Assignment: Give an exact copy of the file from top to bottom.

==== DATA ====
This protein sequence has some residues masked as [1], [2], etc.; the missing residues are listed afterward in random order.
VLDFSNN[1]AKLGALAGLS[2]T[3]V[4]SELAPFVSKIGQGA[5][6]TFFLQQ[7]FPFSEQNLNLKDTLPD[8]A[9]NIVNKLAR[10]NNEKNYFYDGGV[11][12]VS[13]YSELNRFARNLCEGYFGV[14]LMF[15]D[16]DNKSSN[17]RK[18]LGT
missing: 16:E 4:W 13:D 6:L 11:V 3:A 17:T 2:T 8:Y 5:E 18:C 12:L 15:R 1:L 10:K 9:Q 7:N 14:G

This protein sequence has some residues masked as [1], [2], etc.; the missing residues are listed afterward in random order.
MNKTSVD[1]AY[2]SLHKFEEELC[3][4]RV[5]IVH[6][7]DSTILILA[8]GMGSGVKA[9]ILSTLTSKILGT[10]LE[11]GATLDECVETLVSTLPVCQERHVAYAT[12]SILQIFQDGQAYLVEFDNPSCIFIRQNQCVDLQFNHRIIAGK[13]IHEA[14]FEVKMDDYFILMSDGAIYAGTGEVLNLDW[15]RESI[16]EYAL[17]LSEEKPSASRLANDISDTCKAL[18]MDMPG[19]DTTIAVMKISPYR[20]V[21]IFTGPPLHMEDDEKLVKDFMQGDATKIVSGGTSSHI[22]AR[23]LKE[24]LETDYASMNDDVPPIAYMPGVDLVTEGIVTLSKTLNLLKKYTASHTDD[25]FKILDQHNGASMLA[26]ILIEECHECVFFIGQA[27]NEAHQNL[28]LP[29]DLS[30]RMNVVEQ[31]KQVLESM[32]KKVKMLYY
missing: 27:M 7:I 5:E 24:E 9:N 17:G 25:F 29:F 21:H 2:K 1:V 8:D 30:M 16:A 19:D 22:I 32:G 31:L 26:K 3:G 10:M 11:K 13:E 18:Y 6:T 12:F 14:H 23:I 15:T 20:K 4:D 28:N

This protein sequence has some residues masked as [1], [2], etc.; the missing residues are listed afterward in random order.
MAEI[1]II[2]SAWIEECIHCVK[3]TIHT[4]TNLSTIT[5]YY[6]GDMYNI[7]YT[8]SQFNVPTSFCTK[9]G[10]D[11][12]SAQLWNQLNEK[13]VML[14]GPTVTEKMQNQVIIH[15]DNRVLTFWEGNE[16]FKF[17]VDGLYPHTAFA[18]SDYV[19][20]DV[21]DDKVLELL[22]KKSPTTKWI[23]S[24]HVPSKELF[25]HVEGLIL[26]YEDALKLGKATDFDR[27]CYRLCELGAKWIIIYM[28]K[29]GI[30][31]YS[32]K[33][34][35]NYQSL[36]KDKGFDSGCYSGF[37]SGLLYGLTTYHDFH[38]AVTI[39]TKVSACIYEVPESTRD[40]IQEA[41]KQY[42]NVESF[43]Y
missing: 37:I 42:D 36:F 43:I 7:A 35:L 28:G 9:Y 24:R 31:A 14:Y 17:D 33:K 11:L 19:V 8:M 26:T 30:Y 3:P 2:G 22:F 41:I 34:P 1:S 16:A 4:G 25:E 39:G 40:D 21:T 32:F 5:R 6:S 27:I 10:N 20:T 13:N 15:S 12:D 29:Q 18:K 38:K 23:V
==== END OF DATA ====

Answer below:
This protein sequence has some residues masked as [1], [2], etc.; the missing residues are listed afterward in random order.
VLDFSNN[1]AKLGALAGLS[2]T[3]V[4]SELAPFVSKIGQGA[5][6]TFFLQQ[7]FPFSEQNLNLKDTLPD[8]A[9]NIVNKLAR[10]NNEKNYFYDGGV[11][12]VS[13]YSELNRFARNLCEGYFGV[14]LMF[15]D[16]DNKSSN[17]RK[18]LGT
missing: 16:E 4:W 13:D 6:L 11:V 3:A 17:T 2:T 8:Y 5:E 18:C 12:L 15:R 1:L 10:K 9:Q 7:N 14:G

This protein sequence has some residues masked as [1], [2], etc.; the missing residues are listed afterward in random order.
MNKTSVD[1]AY[2]SLHKFEEELC[3][4]RV[5]IVH[6][7]DSTILILA[8]GMGSGVKA[9]ILSTLTSKILGT[10]LE[11]GATLDECVETLVSTLPVCQERHVAYAT[12]SILQIFQDGQAYLVEFDNPSCIFIRQNQCVDLQFNHRIIAGK[13]IHEA[14]FEVKMDDYFILMSDGAIYAGTGEVLNLDW[15]RESI[16]EYAL[17]LSEEKPSASRLANDISDTCKAL[18]MDMPG[19]DTTIAVMKISPYR[20]V[21]IFTGPPLHMEDDEKLVKDFMQGDATKIVSGGTSSHI[22]AR[23]LKE[24]LETDYASMNDDVPPIAYMPGVDLVTEGIVTLSKTLNLLKKYTASHTDD[25]FKILDQHNGASMLA[26]ILIEECHECVFFIGQA[27]NEAHQNL[28]LP[29]DLS[30]RMNVVEQ[31]KQVLESM[32]KKVKMLYY
missing: 27:M 7:I 5:E 24:E 9:N 17:G 25:F 29:F 21:H 2:K 1:V 8:D 30:M 16:A 19:D 22:I 32:G 31:L 26:K 3:G 10:M 11:K 13:E 18:Y 6:T 12:F 14:H 23:I 15:T 20:K 4:D 28:N

This protein sequence has some residues masked as [1], [2], etc.; the missing residues are listed afterward in random order.
MAEI[1]II[2]SAWIEECIHCVK[3]TIHT[4]TNLSTIT[5]YY[6]GDMYNI[7]YT[8]SQFNVPTSFCTK[9]G[10]D[11][12]SAQLWNQLNEK[13]VML[14]GPTVTEKMQNQVIIH[15]DNRVLTFWEGNE[16]FKF[17]VDGLYPHTAFA[18]SDYV[19][20]DV[21]DDKVLELL[22]KKSPTTKWI[23]S[24]HVPSKELF[25]HVEGLIL[26]YEDALKLGKATDFDR[27]CYRLCELGAKWIIIYM[28]K[29]GI[30][31]YS[32]K[33][34][35]NYQSL[36]KDKGFDSGCYSGF[37]SGLLYGLTTYHDFH[38]AVTI[39]TKVSACIYEVPESTRD[40]IQEA[41]KQY[42]NVESF[43]Y
missing: 37:I 42:D 36:F 43:I 7:A 35:L 28:G 9:Y 24:R 31:A 14:Y 17:D 33:K 11:L 19:V 8:M 26:T 30:Y 3:P 2:G 22:F 41:I 34:P 1:S 16:A 4:G 25:E 39:G 40:D 21:T 32:F 5:R 6:S 27:I 10:N 20:T 13:N 15:S 12:D 29:Q 18:K 38:K 23:V